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Paper on EOR wins Omani researcher MENASA award

21 Jun 2021 By MOHAMMED TAHA

A Sultan Qaboos University (SQU) researcher has won the first place in the Middle East, North Africa and South Asia (MENASA) region for her paper on increasing oil recovery and reducing capital expenditure in oil production by changing the salinity of water injected into petroleum reservoirs. 

Intisar bint Khalifa al Busaidi, who is pursuing a PhD programme in petroleum engineering in SQU’s College of Engineering, presented her paper at the Society of Petroleum Engineers’ 2021 Student Paper Contest for MENA and South Asia regions combined and was declared the winner on June 10.

Currently specialising in EOR (enhanced oil recovery), Intisar has a Master’s degree also from SQU in petroleum and natural gas engineering and a Bachelor’s in Applied Chemistry. 

Speaking to Muscat Daily, Intisar said she submitted her application in March to take part in the virtual Student Paper Contest in the category for PhD students. 

“The other contestants were from some of the renowned petroleum engineering universities in India, Saudi Arabia and the UAE among others,” said Intisar.

“On June 10, I presented my research paper on a study of the effects of adding polymers to low-salinity water to increase oil productivity from sedimentary rocks and achieved first place in the competition. Six oil and gas industry experts from various companies and academic institutions from MENA judged the competition,” she said.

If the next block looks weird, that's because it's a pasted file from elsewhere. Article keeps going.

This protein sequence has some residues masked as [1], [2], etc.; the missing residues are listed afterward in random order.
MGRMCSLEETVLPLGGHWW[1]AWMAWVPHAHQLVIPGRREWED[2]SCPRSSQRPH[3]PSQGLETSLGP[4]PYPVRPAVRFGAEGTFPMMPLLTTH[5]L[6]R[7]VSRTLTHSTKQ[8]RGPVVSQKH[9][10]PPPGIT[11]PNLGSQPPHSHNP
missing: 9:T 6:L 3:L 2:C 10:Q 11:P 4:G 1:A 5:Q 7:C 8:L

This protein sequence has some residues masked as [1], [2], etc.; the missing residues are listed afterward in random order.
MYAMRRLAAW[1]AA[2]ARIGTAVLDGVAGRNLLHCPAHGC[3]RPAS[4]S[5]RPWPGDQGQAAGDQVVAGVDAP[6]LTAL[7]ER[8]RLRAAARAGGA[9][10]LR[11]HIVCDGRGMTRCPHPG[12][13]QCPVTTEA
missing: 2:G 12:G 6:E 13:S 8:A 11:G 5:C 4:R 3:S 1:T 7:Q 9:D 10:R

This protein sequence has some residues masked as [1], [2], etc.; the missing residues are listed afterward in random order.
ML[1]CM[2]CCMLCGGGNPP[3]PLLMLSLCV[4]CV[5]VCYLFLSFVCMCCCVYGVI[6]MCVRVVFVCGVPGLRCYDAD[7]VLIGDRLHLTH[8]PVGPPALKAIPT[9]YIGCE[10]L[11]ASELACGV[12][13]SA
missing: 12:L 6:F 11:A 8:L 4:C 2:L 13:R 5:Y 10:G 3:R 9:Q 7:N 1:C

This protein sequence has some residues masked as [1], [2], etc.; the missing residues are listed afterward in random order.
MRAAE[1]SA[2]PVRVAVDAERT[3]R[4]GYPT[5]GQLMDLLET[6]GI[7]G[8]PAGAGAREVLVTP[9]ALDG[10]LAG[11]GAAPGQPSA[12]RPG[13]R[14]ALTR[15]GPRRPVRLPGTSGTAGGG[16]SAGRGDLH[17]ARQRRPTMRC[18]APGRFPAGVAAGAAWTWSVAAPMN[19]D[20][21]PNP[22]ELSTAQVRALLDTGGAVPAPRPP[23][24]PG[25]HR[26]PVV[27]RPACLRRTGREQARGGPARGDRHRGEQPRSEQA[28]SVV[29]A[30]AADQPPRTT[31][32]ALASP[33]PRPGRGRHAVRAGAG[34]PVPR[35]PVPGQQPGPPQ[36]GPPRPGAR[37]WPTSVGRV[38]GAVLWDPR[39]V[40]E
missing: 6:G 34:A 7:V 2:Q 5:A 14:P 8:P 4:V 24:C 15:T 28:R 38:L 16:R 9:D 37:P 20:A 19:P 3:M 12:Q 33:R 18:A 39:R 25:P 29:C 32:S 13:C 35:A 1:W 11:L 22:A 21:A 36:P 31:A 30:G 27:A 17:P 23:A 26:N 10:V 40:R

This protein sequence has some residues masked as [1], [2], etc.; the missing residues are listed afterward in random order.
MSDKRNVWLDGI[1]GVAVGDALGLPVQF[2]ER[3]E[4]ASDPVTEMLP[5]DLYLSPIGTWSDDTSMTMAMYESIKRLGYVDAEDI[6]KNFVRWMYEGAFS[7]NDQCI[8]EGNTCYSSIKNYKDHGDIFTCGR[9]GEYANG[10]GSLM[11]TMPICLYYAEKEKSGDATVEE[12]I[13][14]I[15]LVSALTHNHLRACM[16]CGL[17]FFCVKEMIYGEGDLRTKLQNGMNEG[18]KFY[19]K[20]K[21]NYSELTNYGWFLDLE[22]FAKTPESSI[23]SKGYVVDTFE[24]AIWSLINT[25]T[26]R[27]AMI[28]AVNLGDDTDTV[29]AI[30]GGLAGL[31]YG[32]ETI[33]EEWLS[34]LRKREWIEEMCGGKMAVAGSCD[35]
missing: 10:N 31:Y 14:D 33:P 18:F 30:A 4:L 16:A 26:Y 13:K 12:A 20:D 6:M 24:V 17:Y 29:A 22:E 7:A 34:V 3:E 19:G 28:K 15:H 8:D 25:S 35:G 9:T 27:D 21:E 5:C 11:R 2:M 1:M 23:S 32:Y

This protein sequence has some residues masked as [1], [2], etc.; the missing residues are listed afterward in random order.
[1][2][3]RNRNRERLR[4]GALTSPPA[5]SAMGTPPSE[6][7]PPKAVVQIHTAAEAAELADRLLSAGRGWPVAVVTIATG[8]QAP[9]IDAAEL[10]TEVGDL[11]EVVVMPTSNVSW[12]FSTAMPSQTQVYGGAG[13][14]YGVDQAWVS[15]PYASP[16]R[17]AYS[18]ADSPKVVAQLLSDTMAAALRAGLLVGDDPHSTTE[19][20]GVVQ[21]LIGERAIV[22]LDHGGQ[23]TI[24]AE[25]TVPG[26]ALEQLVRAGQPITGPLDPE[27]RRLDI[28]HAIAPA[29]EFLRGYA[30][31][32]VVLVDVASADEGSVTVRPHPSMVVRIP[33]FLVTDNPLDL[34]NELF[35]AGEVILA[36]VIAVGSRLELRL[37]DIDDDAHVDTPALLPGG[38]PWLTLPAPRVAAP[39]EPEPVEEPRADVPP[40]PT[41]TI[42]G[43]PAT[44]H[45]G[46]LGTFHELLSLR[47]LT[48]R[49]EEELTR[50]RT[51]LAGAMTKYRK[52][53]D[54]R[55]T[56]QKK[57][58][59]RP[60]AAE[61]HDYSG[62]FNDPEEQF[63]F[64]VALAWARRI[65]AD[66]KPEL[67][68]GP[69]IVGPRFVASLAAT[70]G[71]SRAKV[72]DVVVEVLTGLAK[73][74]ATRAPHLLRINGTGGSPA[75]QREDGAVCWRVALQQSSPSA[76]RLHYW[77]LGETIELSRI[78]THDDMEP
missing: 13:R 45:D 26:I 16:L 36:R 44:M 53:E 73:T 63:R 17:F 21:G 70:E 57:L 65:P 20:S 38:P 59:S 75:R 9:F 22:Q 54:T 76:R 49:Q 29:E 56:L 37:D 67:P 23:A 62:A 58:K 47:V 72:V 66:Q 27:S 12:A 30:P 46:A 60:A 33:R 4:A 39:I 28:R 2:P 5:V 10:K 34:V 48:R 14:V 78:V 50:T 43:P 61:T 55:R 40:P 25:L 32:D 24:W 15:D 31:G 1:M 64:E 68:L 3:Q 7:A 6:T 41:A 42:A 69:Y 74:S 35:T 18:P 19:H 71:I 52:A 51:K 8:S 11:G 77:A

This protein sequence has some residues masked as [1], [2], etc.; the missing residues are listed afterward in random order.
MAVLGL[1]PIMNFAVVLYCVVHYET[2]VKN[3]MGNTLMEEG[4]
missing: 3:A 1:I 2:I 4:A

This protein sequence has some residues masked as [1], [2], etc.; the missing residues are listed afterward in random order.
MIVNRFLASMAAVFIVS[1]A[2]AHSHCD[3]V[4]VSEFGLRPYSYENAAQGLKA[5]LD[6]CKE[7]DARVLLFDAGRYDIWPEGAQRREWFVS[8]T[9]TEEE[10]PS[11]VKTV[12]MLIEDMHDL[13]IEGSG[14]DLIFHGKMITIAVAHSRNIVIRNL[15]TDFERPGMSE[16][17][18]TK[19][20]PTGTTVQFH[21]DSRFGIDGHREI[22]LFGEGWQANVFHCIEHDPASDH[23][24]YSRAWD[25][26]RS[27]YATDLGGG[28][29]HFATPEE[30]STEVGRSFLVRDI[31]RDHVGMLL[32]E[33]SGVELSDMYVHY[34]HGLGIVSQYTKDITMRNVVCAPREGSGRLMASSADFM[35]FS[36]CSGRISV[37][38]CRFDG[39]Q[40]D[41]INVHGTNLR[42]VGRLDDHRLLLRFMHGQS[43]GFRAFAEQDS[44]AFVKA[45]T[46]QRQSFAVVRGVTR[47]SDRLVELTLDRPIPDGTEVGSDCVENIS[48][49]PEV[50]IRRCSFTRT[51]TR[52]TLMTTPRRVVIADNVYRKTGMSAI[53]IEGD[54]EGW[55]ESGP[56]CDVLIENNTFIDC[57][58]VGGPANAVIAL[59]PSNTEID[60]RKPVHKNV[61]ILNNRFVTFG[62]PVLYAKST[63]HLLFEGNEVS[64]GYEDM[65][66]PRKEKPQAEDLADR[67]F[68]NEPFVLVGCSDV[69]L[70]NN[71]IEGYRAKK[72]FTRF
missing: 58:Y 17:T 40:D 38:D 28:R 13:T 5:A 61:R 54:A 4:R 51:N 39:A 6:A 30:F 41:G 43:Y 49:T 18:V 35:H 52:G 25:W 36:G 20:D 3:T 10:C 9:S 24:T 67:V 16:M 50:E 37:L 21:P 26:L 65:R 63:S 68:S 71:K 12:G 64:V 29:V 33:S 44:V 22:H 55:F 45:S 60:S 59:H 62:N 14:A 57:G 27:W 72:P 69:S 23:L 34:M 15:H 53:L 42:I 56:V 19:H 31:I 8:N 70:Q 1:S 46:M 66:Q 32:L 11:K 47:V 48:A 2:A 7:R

Talking about the idea behind the research, she said that it developed after several meetings with industry experts. “The experimental work started in January 2020. My research project focuses on investigating low salinity polymer flooding in sandstone for different aspects. The paper talks about an experimental investigation of the impact of polymers on electrokinetic properties of crude oil/brine/rock interfaces in the presence of divalent cations. 

“The research can increase oil recovery and reduce capital expenditure of oil production by changing water chemistry and understanding the mechanism of low salinity polymer flooding.” 

Waterflooding has been used for many decades as a way of recovering oil from petroleum reservoirs. Historically, the salinity of the injection water was not regarded as a key variable in determining the amount of oil recovered. In recent years, however, evidence of increased oil recovery by injection of low salinity water has been observed in laboratories and fields. 

The technique is getting wider attention in the oil industry because it is more cost-effective than other EOR techniques. 

Intisar said that her main challenge was dealing with real crude oil and reservoir samples rather than model samples as these need special conditions and treatment. “But SQU has modern and high accuracy instrumentation and materials which helped me conduct this research.” Petroleum Development Oman provided samples from different oil fields, too.

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